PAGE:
We asked everyone to order the primers we had designed, collect some local samples, test them by PCR, and send us the DNA sequences. We sent the initial batch of emails out on Friday, October 16, 2015, and just three weeks later, on Friday, November 6th, 2015 Franklin Nóbrega in Stan Brouns lab then at Wageningen University emailed us our first sequences.
We asked people to order their own primers because we didn’t want to send out primers and potentially share contamination. We did share a few sets of primers with people that could not afford to order them, and we sequenced a few PCR products upon request, but largely everyone graciously volunteered their money, time, and effort to support our somewhat crazy quest. We did offer them authorship on the paper, but we hadn’t written a word of it at that point, of course!
We were rapidly accruing data from our international team of volunteers and so we needed a way to share it back with the world, and as new data came in from around the world add it to our existing catalog. We used some ideas from computer science to overcome the technological challenges to constantly updating and adding data. First, we started a GitHub repository that allows us to keep track of all of the updates to our data. Since we started the repository on November 8th, 2015, we have made 794 updates to the data. For most of 2016 we were adding data but through 2017 and 2018 we were analyzing the data and using the repository to keep track of those changes.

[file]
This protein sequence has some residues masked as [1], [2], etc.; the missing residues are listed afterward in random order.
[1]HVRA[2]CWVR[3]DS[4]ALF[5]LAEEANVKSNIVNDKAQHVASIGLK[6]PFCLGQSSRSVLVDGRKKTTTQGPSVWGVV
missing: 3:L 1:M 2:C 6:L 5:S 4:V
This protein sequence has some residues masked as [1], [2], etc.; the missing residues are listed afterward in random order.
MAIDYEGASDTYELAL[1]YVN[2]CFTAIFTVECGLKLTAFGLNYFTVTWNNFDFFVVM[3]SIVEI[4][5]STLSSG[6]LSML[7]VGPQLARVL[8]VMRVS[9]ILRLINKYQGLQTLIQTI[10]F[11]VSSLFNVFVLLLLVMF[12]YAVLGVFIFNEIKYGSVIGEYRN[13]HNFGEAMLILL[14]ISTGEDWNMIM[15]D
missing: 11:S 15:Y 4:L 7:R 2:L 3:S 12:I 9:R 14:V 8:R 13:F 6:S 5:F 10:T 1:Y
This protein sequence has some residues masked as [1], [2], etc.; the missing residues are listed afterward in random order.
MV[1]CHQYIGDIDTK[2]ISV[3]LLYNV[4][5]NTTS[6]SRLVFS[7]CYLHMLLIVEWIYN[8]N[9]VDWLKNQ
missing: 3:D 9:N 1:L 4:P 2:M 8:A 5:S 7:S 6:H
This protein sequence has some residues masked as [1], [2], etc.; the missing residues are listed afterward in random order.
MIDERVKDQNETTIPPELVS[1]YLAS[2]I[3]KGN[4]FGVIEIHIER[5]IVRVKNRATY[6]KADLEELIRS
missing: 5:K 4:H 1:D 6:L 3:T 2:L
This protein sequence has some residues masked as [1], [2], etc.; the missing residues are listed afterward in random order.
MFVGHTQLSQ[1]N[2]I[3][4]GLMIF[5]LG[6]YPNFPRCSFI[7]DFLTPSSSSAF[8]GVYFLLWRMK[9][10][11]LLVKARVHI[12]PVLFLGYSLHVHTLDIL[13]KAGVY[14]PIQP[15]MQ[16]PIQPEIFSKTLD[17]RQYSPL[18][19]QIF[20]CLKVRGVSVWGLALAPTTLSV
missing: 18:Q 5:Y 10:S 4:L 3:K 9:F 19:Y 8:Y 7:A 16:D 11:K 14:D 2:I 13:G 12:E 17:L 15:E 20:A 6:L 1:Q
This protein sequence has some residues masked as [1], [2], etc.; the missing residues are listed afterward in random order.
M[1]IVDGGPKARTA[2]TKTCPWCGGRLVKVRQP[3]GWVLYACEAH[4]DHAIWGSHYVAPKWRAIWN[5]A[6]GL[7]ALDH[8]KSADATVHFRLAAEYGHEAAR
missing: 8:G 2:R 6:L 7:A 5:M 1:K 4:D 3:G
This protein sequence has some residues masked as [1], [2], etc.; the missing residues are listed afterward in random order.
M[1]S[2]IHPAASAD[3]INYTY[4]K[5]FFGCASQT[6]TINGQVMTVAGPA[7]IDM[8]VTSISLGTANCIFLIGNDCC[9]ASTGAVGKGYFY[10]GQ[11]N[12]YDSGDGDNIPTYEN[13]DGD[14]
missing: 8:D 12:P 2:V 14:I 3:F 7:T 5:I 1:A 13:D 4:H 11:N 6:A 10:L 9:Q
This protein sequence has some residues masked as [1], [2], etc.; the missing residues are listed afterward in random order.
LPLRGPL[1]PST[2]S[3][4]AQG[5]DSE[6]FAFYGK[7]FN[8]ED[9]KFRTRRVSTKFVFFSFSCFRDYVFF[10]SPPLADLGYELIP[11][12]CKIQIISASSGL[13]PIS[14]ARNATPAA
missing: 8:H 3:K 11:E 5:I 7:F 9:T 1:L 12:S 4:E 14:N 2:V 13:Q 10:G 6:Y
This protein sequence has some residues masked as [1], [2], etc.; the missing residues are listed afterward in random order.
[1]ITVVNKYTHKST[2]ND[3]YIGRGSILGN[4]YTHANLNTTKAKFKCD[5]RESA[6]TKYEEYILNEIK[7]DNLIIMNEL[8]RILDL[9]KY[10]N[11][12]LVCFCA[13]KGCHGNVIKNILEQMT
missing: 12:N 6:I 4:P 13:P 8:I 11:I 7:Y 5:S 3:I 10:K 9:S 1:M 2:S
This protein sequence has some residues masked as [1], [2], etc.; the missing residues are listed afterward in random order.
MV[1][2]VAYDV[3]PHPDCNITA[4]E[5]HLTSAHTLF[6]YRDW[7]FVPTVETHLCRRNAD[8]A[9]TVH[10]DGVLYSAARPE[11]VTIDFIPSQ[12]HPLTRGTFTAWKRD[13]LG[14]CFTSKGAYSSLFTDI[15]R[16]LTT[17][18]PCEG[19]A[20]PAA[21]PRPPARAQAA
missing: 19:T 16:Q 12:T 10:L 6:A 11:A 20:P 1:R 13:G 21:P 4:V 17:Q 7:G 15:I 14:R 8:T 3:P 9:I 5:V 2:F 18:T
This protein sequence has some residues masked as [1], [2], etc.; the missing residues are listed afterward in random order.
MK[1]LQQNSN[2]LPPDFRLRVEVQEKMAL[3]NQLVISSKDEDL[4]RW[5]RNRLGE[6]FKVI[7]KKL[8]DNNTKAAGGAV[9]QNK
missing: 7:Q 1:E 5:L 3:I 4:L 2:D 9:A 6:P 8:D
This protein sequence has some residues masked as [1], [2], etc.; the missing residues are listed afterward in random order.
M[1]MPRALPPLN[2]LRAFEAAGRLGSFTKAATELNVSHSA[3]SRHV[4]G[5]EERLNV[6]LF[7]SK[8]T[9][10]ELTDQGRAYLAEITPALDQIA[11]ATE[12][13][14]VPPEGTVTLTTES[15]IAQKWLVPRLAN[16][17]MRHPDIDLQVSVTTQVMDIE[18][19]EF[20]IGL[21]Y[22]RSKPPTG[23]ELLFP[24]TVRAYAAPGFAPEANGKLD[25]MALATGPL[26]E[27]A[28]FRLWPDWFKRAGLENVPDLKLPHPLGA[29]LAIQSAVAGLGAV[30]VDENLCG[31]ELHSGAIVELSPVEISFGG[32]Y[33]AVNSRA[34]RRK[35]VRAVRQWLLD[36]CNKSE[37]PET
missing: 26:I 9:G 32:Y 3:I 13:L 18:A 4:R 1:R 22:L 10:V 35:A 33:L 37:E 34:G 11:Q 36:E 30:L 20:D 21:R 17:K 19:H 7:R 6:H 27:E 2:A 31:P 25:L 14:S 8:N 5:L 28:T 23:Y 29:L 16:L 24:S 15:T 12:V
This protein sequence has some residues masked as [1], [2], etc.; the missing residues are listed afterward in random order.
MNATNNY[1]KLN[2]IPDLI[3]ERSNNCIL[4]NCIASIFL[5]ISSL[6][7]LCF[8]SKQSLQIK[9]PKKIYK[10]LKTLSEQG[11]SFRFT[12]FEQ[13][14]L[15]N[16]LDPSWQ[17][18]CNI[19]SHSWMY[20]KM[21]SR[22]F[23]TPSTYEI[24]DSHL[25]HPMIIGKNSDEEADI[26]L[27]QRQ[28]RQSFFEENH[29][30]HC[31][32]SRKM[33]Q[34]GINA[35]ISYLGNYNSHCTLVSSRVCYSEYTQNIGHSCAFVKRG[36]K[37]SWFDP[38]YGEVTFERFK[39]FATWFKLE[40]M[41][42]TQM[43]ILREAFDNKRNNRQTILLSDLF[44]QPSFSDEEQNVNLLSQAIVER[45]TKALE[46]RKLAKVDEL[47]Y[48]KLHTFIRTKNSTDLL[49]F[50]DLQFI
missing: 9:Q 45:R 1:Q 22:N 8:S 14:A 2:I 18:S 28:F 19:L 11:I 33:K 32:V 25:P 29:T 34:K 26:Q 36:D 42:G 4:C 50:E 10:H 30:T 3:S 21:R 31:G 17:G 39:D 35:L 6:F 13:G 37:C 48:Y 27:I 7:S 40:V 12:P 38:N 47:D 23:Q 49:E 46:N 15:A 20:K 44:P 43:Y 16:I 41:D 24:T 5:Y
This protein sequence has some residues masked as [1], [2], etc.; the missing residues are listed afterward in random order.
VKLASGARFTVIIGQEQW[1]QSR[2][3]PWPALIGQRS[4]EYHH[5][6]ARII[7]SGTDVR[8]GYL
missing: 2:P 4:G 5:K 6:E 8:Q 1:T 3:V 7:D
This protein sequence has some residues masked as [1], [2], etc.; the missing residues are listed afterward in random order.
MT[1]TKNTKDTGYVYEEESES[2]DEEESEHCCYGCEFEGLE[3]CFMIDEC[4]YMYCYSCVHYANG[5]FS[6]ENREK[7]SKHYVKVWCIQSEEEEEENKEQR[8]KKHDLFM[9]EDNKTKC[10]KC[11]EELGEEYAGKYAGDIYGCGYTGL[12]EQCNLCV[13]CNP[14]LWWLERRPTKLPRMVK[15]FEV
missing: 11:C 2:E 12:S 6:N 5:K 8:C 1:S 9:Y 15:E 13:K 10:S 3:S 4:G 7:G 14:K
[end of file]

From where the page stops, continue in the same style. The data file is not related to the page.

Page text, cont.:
The repository has always been (and will remain) open access and Github tracked all the changes that we made over the last few years, download, explore, and analyze the data, that we discussed in this paper.
Another key decision we made early on was to use a reproducible pipeline to analyze the data. We used a common computer science tool called make. You can now download all the data that we collected for this project, all the ways that we analyzed it, and provided you have the tools installed, you can repeat any of the analyses we describe in the paper. Reproducible science!
As we said, the project grew and grew, as more people became interested to join and share their data. Three collaborations are especially worth mentioning. First, the European Union-funded COMPARE project who delivered a wealth of information about crAssphage sequences from sewage sites around the world. Second, the Lifelines project whose impressive population-based dataset allowed us to investigate the association of crAssphage with human health and disease on a massive scale. Third, the National Science Foundation-funded project investigating the fecal microbiota of non-human primates who provided the data that allowed us to discover ancient relatives of crAssphage in old-world and new-world monkeys, and apes. But the most important by far was the many contributions to the project by laboratories around the world. Without their ongoing support, we would not have been able to pull this off and make the project into such a success.
You can read the results in our paper, published in Nature Microbiology